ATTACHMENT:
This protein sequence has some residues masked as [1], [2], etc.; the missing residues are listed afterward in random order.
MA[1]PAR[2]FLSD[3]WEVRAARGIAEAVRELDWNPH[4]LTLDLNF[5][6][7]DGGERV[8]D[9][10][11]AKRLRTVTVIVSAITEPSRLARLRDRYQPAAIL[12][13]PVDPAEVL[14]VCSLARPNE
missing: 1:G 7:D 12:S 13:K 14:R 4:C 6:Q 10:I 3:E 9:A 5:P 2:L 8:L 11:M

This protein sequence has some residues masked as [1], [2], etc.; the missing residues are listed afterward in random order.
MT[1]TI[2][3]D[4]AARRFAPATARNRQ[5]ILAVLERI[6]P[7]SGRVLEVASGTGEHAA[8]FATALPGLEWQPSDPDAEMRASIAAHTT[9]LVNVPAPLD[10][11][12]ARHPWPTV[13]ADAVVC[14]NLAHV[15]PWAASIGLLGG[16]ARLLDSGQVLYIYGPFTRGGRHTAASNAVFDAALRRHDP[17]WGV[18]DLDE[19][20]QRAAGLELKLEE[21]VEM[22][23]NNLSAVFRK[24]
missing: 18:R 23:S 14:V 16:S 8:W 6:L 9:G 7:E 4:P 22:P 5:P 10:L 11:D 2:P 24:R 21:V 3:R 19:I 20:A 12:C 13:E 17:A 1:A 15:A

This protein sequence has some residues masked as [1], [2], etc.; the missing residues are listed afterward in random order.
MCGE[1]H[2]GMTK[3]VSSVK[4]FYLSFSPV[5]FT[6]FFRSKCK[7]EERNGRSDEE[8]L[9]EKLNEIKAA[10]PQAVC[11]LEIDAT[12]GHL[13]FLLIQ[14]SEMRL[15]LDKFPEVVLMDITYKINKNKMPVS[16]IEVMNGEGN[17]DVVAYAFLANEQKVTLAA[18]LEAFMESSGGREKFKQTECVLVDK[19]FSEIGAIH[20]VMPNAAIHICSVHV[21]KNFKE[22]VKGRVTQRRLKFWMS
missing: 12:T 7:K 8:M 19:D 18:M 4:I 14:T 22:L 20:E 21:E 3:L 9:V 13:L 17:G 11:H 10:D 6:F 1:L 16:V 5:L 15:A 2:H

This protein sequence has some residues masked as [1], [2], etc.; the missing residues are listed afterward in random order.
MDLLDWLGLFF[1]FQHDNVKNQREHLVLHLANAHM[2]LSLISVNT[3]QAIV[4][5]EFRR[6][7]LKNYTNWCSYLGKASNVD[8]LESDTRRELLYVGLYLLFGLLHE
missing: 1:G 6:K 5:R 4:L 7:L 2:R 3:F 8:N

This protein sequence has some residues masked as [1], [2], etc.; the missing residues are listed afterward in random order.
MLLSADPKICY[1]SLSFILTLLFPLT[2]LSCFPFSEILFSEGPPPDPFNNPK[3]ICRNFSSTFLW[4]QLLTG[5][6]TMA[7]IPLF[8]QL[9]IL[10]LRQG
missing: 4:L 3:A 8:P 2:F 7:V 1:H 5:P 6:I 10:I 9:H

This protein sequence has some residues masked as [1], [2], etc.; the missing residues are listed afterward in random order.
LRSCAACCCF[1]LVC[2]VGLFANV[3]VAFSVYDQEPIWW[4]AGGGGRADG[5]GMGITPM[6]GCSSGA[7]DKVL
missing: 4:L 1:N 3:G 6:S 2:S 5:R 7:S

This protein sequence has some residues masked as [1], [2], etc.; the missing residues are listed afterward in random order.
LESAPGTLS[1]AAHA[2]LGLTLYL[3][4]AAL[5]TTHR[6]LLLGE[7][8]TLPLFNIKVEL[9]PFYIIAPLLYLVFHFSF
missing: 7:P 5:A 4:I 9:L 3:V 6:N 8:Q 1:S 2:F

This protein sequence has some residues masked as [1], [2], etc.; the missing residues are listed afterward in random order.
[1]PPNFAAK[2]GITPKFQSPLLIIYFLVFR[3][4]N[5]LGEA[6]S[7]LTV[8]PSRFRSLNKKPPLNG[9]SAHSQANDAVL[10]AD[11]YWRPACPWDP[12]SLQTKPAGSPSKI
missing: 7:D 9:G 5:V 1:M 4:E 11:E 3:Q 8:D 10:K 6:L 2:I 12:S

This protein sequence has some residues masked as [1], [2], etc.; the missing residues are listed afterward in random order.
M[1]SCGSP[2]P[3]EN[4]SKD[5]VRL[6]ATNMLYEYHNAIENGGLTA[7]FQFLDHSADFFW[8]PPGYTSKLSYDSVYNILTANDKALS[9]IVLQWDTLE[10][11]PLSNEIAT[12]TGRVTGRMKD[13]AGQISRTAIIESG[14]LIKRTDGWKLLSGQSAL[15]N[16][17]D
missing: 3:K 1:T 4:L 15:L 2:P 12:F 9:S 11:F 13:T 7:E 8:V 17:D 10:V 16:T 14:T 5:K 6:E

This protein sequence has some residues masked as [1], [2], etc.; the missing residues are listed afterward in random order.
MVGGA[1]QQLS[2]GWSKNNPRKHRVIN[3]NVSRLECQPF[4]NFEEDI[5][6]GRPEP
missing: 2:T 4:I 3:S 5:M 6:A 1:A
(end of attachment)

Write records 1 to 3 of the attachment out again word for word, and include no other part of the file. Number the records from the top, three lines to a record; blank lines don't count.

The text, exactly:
This protein sequence has some residues masked as [1], [2], etc.; the missing residues are listed afterward in random order.
MA[1]PAR[2]FLSD[3]WEVRAARGIAEAVRELDWNPH[4]LTLDLNF[5][6][7]DGGERV[8]D[9][10][11]AKRLRTVTVIVSAITEPSRLARLRDRYQPAAIL[12][13]PVDPAEVL[14]VCSLARPNE
missing: 1:G 7:D 12:S 13:K 14:R 4:C 6:Q 10:I 3:E 9:A 5:P 2:L 8:L 11:M

This protein sequence has some residues masked as [1], [2], etc.; the missing residues are listed afterward in random order.
MT[1]TI[2][3]D[4]AARRFAPATARNRQ[5]ILAVLERI[6]P[7]SGRVLEVASGTGEHAA[8]FATALPGLEWQPSDPDAEMRASIAAHTT[9]LVNVPAPLD[10][11][12]ARHPWPTV[13]ADAVVC[14]NLAHV[15]PWAASIGLLGG[16]ARLLDSGQVLYIYGPFTRGGRHTAASNAVFDAALRRHDP[17]WGV[18]DLDE[19][20]QRAAGLELKLEE[21]VEM[22][23]NNLSAVFRK[24]
missing: 18:R 23:S 14:V 16:S 8:W 6:L 9:G 7:E 4:P 22:P 5:P 10:L 11:D 2:P 24:R 21:V 3:R 19:I 20:A 12:C 13:E 17:A 1:A 15:A

This protein sequence has some residues masked as [1], [2], etc.; the missing residues are listed afterward in random order.
MCGE[1]H[2]GMTK[3]VSSVK[4]FYLSFSPV[5]FT[6]FFRSKCK[7]EERNGRSDEE[8]L[9]EKLNEIKAA[10]PQAVC[11]LEIDAT[12]GHL[13]FLLIQ[14]SEMRL[15]LDKFPEVVLMDITYKINKNKMPVS[16]IEVMNGEGN[17]DVVAYAFLANEQKVTLAA[18]LEAFMESSGGREKFKQTECVLVDK[19]FSEIGAIH[20]VMPNAAIHICSVHV[21]KNFKE[22]VKGRVTQRRLKFWMS
missing: 12:T 7:K 8:M 19:D 18:M 4:I 14:T 22:L 20:E 21:E 3:L 9:V 13:L 17:G 11:H 10:D 6:F 1:L 16:V 5:L 15:A 2:H